The data used in this study gave no information on illnesses, but Martikainen7 showed that adjustment for the use of reimbursable medicines or the number of allowed days of sickness absence had little effect on employment status differences in suicide. Such results indicate that direct health-related selection is unlikely to be a major determinant of differences in suicide mortality.

We further assessed the possible selection effect by comparing the suicide mortality between times of very low and high general unemployment. If selection was based on pre-existing social, behavioural or psychological factors, or poor health, its effect should be stronger during times of low unemployment and the relative suicide rates should, accordingly, be higher. A Finnish study on total mortality during the same years20 confirmed these expectations. As unemployment rose during the recession presumably more healthy people became jobless, and the unemployed and the employed also shared other characteristics causing lower excess mortality among the jobless during the period of high unemployment. In the present study the unstably employed men and women had a somewhat reduced suicide risk during times of high general unemployment. This finding is consistent with non-causal explanations. For example, Blakely et al1 indirectly estimated that about half of the excess suicide mortality among the unemployed was due to the confounding effect of mental illness, while Lundin et al,17 using longitudinal data, found that controlling for several life-course confounders, including psychiatric diagnosis, explained 65% of the excess suicide risk associated with unemployment. However, the current study, which adopted a study design that resembled ‘a natural experiment’, did not produce such large selection effects and, in particular, the relative suicide risk among the long-term unemployed did not decline in line with the increasing national unemployment level.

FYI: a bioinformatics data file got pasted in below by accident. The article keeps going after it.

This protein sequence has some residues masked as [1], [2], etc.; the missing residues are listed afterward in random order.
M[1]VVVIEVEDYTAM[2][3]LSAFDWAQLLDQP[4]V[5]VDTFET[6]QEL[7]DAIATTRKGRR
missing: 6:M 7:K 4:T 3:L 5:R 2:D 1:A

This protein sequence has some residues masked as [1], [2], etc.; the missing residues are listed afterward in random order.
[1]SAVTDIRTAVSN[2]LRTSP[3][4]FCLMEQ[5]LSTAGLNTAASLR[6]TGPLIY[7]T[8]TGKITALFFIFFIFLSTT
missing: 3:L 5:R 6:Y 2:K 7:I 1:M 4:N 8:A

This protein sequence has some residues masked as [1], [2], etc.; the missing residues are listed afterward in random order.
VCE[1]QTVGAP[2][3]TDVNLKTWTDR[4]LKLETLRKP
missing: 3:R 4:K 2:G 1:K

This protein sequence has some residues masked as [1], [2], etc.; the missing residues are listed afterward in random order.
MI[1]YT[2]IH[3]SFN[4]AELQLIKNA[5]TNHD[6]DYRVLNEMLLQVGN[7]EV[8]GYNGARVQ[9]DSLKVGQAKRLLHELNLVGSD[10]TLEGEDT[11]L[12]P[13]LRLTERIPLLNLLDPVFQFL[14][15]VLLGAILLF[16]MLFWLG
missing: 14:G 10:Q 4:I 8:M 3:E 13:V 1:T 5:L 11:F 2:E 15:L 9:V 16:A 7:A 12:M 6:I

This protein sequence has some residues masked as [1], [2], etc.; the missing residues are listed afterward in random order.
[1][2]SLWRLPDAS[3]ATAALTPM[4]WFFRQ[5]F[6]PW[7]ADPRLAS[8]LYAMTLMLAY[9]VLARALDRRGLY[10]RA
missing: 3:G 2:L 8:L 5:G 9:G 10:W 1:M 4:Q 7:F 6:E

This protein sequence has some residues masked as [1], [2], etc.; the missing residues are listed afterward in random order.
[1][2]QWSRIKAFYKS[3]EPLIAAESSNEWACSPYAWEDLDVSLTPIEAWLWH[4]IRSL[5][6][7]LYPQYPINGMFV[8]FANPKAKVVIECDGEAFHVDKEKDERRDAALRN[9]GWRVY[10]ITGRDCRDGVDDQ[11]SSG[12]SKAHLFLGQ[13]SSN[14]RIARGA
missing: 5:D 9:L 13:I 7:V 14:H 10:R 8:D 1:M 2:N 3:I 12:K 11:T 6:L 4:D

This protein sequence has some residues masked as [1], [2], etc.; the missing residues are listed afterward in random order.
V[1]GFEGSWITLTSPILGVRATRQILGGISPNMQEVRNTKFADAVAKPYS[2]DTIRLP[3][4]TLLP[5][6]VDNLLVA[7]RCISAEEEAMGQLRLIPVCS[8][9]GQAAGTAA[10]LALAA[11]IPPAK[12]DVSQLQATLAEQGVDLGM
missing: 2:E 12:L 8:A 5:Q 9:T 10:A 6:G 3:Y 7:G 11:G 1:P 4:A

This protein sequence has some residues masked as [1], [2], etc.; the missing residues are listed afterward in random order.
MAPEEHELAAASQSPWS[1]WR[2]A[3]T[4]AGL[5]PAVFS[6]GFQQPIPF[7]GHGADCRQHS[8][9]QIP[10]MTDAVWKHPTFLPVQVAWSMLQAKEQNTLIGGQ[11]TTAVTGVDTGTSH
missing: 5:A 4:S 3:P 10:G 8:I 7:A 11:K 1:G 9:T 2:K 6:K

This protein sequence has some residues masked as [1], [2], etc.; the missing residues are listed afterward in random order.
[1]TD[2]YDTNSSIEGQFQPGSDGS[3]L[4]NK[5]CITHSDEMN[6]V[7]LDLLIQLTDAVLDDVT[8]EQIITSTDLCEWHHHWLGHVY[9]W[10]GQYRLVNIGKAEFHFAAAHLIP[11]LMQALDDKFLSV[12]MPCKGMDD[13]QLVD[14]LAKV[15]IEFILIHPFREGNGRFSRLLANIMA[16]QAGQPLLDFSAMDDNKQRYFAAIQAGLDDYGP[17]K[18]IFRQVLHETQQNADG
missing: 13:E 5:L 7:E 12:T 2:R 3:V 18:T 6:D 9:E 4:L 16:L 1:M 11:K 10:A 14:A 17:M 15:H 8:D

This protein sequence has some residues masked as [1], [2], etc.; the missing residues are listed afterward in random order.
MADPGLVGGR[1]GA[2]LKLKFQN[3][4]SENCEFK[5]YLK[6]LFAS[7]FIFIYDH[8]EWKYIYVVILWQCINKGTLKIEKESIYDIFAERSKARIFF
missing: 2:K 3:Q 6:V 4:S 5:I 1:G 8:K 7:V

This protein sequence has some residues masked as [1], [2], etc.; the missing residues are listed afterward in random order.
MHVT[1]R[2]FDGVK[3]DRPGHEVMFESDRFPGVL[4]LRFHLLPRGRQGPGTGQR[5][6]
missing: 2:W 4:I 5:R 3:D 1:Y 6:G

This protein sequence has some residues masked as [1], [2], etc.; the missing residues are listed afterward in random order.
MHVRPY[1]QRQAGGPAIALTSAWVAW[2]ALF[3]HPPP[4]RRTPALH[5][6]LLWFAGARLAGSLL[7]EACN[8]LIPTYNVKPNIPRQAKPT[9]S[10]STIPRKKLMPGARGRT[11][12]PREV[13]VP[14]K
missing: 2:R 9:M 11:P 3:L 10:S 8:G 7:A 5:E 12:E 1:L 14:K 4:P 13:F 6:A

Conclusion

Overall, our analyses provide evidence of both causal and non-causal explanations of the association between unemployment and suicide. As far as the unstably employed are concerned, the stage of the economic cycle at which unemployment occurs seems to play a role; thereby indicating selection into unemployment. However, long-term unemployment seems to have a causal effect on the risk of suicide, which among men in particular may be partly mediated by having a low income.

What is already known on this subject

  • Unemployment is strongly related to increased suicide mortality. However, the reasons for this are not fully established. Study design examining this association across time periods of different national unemployment rate resembles ‘natural experiment’ and can help to assess whether it is caused by selection or causation.

What this study adds

  • This register-based study found two to three times higher suicide mortality among the unstably employed and almost fourfold among the long-term unemployed.

  • Adjustment for social class and living arrangements had small effect on the HRs, but adjustment for household income per consumption unit decreased the differences more notably.

  • Long-term unemployment seems to have causal effects on suicide, which may be partly mediated by low income.

  • Because the effect of unstable employment is lower during the recessionary stage of the economic cycle, some part of the excess suicide among the unstably employed is likely to be attributable to selection into unemployment.

References

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Footnotes

  • Funding This work was supported by the Academy of Finland.

  • Competing interests None.

  • Ethics approval This study was conducted with the approval of the Statistics Finland (TK 53-601-06).

  • Provenance and peer review Not commissioned; externally peer reviewed.